Follow news on the campaign on Twitter: @cespadkenya
For more information, contact the WIN Programme Officer for this initiative:
Nagnouma Kone, nkone[at]win-s.org
Water, sanitation, and hygiene (WASH) is the first line of defense against the spread of COVID-19. Safe WASH practices can help stop human-to-human transfer of the virus at the household- and community-level. Recognizing the crucial role of WASH services during a pandemic, national and county governments, especially in low- and middle-income countries, have deemed WASH as essential services and have directed water utilities to ensure uninterrupted supply to all consumers, regardless of their ability to pay. While important for public health, this directive can compromise the financial health of utilities over the long-term.
Averting Financial Crisis for Water Utilities During the COVID-19 Pandemic
As a result of the COVID-19 pandemic, water utilities are caught in a perfect storm of declining revenue coupled with rising costs. In Kenya, the government’s directive to water service providers (WSPs) includes the following requirements: water should be provided for free in informal settlements and public places, disconnected customers should be reconnected, and no disconnections for nonpayment of bills should be carried out during the pandemic. In addition, WSPs also have to comply with social distancing guidelines and use personal protective equipment (PPE) and other infection control measures. While these directives serve important public health needs, they also amplify the economic effects of the COVID-19 pandemic on water utilities. WSPs, which rely on fees from customer tariffs, new connections, and reconnections to cover their operations and maintenance costs, stand to incur huge losses in revenue from these directives. This sharp decline in revenue collection, combined with the cost of COVID-19–related compliance, increases the financial stress on utilities.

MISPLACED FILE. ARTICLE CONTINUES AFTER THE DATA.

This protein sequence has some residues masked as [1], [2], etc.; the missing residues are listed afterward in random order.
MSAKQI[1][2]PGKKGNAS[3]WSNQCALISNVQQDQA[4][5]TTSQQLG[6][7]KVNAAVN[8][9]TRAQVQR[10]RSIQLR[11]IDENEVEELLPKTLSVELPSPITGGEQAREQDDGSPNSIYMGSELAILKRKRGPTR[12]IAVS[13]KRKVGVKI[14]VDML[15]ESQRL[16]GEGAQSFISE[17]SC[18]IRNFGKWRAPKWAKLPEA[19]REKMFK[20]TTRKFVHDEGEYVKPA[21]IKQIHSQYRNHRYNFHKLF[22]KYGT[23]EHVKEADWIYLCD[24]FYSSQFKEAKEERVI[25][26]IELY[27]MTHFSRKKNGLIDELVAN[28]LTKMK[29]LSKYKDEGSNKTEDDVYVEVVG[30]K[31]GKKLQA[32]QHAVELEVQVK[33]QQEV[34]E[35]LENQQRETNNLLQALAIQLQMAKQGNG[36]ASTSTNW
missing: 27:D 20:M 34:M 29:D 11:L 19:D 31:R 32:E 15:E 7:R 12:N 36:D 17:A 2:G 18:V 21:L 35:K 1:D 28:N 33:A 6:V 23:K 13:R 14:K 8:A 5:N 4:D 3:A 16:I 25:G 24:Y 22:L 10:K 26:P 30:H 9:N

The Nzoia Water Services Company Limited (NZOWASCO), a Kenyan utility organization providing water and sewerage services within the County Governments of Bungoma and Trans Nzoia, is one such utility that is facing a looming financial crisis due to the pandemic. “Our revenue collection is low, and customers are not paying for water. Following the directives given by the government, we cannot disconnect them. We have not paid our power bill for the last month as a result of this,” notes Mathew Wakhungu Maruti, Managing Director of NZOWASCO.
NZOWASCO’s experience is not unique. The Kenya Water Service Providers Association estimates that water utilities’ revenue collection has dropped from 94 percent to 30 percent since March. Based on Kenyan Water Services Regulatory Board projections of the primary financial impact of COVID-19 on two large WSPs, USAID estimates that collection efficiency will fall to 50 percent in a best-case scenario. The worst-case projection sees this number falling to 20 percent. When expenditure changes are required to meet the directive of providing free water, the worst-case scenario predicts a two-fold increase compared to pre-COVID-19 monthly expenditures. (For more details, see Water Service Provider COVID-19 Financial Stress Testing and Mitigation.)